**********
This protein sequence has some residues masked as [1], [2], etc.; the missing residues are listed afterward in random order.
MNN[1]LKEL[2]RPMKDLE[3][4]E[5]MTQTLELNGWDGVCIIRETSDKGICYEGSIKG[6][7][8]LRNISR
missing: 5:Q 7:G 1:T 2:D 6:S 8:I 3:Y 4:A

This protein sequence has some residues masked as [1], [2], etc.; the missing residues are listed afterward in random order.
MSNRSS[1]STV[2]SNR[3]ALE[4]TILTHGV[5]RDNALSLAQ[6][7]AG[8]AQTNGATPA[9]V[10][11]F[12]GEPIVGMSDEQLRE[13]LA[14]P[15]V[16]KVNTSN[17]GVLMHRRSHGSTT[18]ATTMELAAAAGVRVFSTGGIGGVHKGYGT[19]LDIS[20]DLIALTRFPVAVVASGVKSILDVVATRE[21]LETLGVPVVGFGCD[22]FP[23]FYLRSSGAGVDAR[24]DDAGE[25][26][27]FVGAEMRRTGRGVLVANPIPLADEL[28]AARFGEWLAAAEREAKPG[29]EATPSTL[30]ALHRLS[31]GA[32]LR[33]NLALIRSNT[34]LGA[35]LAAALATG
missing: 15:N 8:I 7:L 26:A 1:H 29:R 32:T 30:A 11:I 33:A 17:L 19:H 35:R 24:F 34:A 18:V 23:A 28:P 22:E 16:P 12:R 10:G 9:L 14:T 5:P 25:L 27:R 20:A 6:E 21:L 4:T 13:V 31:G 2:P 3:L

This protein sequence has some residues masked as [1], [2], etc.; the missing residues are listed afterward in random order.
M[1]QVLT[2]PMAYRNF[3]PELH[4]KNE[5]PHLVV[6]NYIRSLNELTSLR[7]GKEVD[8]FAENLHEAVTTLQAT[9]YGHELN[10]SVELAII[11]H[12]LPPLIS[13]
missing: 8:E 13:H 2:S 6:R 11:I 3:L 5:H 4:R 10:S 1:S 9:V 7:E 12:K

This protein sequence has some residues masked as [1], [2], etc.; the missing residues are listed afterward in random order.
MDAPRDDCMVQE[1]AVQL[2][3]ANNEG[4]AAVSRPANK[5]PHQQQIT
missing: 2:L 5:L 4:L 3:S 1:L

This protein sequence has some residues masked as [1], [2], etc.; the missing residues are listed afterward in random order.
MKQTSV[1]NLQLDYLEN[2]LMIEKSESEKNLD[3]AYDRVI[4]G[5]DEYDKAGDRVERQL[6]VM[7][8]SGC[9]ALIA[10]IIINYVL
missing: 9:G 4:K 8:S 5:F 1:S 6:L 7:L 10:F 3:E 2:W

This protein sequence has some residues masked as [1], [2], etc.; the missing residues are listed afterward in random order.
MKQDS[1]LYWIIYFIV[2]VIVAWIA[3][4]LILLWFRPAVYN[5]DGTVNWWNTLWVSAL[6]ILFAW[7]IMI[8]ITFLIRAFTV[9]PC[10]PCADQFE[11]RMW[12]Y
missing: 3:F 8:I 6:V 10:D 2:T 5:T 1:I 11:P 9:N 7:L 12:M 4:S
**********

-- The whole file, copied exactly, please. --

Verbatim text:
This protein sequence has some residues masked as [1], [2], etc.; the missing residues are listed afterward in random order.
MNN[1]LKEL[2]RPMKDLE[3][4]E[5]MTQTLELNGWDGVCIIRETSDKGICYEGSIKG[6][7][8]LRNISR
missing: 5:Q 7:G 1:T 2:D 6:S 8:I 3:Y 4:A

This protein sequence has some residues masked as [1], [2], etc.; the missing residues are listed afterward in random order.
MSNRSS[1]STV[2]SNR[3]ALE[4]TILTHGV[5]RDNALSLAQ[6][7]AG[8]AQTNGATPA[9]V[10][11]F[12]GEPIVGMSDEQLRE[13]LA[14]P[15]V[16]KVNTSN[17]GVLMHRRSHGSTT[18]ATTMELAAAAGVRVFSTGGIGGVHKGYGT[19]LDIS[20]DLIALTRFPVAVVASGVKSILDVVATRE[21]LETLGVPVVGFGCD[22]FP[23]FYLRSSGAGVDAR[24]DDAGE[25][26][27]FVGAEMRRTGRGVLVANPIPLADEL[28]AARFGEWLAAAEREAKPG[29]EATPSTL[30]ALHRLS[31]GA[32]LR[33]NLALIRSNT[34]LGA[35]LAAALATG
missing: 15:N 8:I 7:L 26:A 1:H 29:R 32:T 30:A 11:I 33:A 17:L 19:H 35:R 24:F 34:A 18:V 23:A 28:P 22:E 16:P 12:R 10:G 9:L 14:T 5:P 25:L 27:R 20:A 6:E 21:L 4:T 13:V 31:G 2:P 3:L

This protein sequence has some residues masked as [1], [2], etc.; the missing residues are listed afterward in random order.
M[1]QVLT[2]PMAYRNF[3]PELH[4]KNE[5]PHLVV[6]NYIRSLNELTSLR[7]GKEVD[8]FAENLHEAVTTLQAT[9]YGHELN[10]SVELAII[11]H[12]LPPLIS[13]
missing: 8:E 13:H 2:S 6:R 11:I 3:L 5:H 4:R 10:S 1:S 9:V 7:E 12:K

This protein sequence has some residues masked as [1], [2], etc.; the missing residues are listed afterward in random order.
MDAPRDDCMVQE[1]AVQL[2][3]ANNEG[4]AAVSRPANK[5]PHQQQIT
missing: 2:L 5:L 4:L 3:S 1:L

This protein sequence has some residues masked as [1], [2], etc.; the missing residues are listed afterward in random order.
MKQTSV[1]NLQLDYLEN[2]LMIEKSESEKNLD[3]AYDRVI[4]G[5]DEYDKAGDRVERQL[6]VM[7][8]SGC[9]ALIA[10]IIINYVL
missing: 9:G 4:K 8:S 5:F 1:S 6:L 7:L 10:F 3:E 2:W

This protein sequence has some residues masked as [1], [2], etc.; the missing residues are listed afterward in random order.
MKQDS[1]LYWIIYFIV[2]VIVAWIA[3][4]LILLWFRPAVYN[5]DGTVNWWNTLWVSAL[6]ILFAW[7]IMI[8]ITFLIRAFTV[9]PC[10]PCADQFE[11]RMW[12]Y
missing: 3:F 8:I 6:V 10:D 2:T 5:T 1:I 11:P 9:N 7:L 12:M 4:S